Offshore Software Development Team – 11 Collaboration Tips

First published on
February 26, 2018
Last updated on
September 18, 2023



Only high-quality input from a client guarantees high quality output from an offshore team.

Below we explain which information to prepare to help a chosen company do their work best.

How to manage offshore software development team?

High-quality input = Highest quality output = No surprises

The most common mistake that we’ve noticed on the market is the expectation of having high-quality output without great input. What I mean by high-quality input are:

1. Well prepared brief/specification – Clear vision/business goals of the project, timeline, budget range, features description, tech stack description/proposition,

2. Mockups and wireframes attached to user stories (not only main views, but states of elements, eg. on click, on hover, and error handling – error messages etc.) – The developers shouldn’t decide on those things, they should have a clear information on what they should code,


3. Backlog – User stories in the backlog should be properly described according to the art of doing it, developers should have a clear Definition of Done checklist, the user stories should be organized in JIRA or other similar software,


4. MVP scope

5. Communication – Clear channels of communication (Slack/Email/Zoom/Skype) that are being used properly

6. Consistency – clear plan of meetings (Daily standups, weekly demos, sprint planning, retrospective) – this is especially important in an Agile environment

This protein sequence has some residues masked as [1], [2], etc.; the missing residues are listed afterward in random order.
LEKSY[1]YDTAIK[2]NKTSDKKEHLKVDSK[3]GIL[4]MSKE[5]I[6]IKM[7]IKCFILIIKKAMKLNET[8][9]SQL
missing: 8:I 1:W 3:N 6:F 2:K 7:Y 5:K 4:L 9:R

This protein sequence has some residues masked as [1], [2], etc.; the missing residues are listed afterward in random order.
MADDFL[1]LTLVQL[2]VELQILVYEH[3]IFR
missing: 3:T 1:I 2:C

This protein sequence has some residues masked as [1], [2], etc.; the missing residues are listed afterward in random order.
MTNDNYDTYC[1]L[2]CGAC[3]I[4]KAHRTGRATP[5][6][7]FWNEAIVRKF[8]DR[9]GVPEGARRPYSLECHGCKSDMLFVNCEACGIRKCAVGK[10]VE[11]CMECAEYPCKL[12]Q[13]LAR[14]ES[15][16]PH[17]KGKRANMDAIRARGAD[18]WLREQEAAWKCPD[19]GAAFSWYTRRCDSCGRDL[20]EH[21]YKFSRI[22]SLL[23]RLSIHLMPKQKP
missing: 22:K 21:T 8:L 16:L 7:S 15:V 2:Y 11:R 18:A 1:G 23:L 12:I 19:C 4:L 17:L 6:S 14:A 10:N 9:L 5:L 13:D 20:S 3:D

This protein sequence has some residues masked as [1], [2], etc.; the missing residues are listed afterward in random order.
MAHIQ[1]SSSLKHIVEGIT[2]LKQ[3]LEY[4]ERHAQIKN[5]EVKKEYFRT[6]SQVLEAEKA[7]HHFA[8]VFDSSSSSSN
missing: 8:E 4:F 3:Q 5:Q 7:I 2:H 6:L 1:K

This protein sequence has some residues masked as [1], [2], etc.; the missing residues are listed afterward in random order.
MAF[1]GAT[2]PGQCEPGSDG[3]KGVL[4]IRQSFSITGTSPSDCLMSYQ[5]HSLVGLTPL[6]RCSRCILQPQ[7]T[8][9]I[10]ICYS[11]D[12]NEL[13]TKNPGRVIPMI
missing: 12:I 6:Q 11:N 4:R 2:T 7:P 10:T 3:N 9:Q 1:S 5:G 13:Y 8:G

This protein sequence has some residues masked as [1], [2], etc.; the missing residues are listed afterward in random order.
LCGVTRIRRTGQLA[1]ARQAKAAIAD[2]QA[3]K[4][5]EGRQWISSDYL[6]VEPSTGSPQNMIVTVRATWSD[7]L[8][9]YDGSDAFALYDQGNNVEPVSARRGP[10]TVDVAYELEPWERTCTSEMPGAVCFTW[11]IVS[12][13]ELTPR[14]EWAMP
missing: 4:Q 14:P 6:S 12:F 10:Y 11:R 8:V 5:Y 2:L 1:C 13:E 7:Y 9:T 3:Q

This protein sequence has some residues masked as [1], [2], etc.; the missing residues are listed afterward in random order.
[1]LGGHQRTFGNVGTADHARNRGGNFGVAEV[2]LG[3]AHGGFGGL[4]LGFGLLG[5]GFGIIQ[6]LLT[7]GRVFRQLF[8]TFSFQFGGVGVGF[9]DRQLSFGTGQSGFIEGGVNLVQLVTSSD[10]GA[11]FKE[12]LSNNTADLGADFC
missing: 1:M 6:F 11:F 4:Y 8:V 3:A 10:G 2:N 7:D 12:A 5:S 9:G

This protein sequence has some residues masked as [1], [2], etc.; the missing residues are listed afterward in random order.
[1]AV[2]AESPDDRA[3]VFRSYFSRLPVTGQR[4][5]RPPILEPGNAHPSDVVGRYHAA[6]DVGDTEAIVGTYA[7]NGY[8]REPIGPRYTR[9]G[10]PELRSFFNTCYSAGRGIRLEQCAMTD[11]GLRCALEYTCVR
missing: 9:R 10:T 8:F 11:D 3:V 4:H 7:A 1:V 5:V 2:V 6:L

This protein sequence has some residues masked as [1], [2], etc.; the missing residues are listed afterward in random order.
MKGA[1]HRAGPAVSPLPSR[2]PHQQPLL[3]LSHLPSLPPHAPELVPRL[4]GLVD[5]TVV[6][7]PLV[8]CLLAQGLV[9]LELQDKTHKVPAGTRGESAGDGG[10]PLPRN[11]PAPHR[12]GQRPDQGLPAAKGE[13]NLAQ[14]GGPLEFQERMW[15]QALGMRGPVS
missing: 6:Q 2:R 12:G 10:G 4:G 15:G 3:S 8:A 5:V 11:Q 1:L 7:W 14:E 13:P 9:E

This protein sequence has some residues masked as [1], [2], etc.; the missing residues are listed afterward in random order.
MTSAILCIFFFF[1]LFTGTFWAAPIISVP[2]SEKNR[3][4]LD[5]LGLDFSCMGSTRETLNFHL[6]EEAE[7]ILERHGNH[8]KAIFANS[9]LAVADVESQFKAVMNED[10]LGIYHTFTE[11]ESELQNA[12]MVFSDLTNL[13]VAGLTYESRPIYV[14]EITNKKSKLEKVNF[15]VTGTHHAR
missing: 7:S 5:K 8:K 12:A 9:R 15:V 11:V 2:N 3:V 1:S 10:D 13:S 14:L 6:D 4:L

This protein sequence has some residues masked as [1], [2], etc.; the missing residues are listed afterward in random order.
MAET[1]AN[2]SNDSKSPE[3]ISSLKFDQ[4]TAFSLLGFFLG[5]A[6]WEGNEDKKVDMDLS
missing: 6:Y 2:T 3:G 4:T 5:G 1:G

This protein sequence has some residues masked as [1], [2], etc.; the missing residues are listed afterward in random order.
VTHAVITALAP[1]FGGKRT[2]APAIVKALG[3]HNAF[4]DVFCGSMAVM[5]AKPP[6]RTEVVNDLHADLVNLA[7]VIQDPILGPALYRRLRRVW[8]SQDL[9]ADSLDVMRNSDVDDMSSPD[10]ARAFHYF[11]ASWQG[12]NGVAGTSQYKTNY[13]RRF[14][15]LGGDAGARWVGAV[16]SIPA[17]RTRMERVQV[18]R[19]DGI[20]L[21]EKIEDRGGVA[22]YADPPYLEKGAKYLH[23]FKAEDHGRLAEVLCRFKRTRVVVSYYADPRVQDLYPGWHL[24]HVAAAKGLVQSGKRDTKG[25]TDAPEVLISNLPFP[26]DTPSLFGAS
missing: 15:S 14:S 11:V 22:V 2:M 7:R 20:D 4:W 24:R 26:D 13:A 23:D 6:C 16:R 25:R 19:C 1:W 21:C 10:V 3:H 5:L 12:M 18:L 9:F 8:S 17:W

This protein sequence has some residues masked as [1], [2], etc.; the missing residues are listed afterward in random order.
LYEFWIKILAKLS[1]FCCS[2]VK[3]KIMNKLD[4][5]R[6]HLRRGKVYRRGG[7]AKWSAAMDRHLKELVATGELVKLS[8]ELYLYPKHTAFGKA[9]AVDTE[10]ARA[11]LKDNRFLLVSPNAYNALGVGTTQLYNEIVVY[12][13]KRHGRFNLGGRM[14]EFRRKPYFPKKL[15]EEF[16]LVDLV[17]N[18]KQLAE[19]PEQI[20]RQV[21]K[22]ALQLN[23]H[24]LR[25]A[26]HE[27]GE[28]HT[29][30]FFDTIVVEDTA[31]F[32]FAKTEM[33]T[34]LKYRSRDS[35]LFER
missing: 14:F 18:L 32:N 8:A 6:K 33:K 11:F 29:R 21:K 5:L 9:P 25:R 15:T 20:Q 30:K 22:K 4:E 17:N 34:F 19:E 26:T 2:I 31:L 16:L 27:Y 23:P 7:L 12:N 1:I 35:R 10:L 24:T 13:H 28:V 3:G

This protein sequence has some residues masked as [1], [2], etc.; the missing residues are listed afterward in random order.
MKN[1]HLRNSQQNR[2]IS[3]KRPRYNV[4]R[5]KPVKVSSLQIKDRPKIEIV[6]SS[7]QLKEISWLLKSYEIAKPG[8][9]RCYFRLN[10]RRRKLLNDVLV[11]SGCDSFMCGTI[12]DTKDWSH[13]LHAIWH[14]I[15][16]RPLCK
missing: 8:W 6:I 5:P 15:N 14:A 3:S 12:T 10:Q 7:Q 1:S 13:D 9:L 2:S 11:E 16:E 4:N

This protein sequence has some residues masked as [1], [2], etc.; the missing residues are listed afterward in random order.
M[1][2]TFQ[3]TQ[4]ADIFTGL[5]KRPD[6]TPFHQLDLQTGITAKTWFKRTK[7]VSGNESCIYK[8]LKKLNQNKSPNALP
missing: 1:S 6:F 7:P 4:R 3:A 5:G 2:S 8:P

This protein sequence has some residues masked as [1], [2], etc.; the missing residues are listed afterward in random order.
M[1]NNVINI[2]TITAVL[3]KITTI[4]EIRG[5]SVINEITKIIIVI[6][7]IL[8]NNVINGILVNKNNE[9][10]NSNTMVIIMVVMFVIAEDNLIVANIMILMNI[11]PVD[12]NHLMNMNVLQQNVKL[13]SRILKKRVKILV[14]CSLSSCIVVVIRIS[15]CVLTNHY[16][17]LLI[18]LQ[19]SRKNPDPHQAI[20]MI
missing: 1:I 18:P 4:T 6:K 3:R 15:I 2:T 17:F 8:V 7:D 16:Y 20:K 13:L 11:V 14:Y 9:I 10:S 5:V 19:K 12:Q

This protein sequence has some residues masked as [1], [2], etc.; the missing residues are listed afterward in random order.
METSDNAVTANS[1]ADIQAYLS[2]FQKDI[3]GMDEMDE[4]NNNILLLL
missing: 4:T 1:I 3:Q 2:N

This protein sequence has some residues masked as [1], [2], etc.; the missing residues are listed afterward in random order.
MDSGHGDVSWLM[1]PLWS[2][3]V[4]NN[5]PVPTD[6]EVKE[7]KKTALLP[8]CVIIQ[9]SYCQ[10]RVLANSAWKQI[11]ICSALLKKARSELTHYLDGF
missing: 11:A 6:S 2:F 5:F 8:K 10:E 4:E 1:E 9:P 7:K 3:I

7. Acceptance criteria (QA) – transparent criteria that a User Story needs to be checked against and meet in order to be considered an acceptable increment


8. Client’s testing – regular input from the client is very helpful

9. Project roadmap – the outline of how the project will progress in time, even after the current phases

10. Project’s Definition of Done – clear, measurable criteria for the work to be considered finished in current release or increment and to minimize additional post-development workload, especially when deadlines are involved.


11. Strong leadership – a person that both grooms and enforces good practices, projects goals and priorities, technical requirements. Someone who is easily available for the team to supply information.

So, remember next time, if you are expecting high-quality output, then help the team by preparing them clear input to help them stay productive with the highest performance possible.

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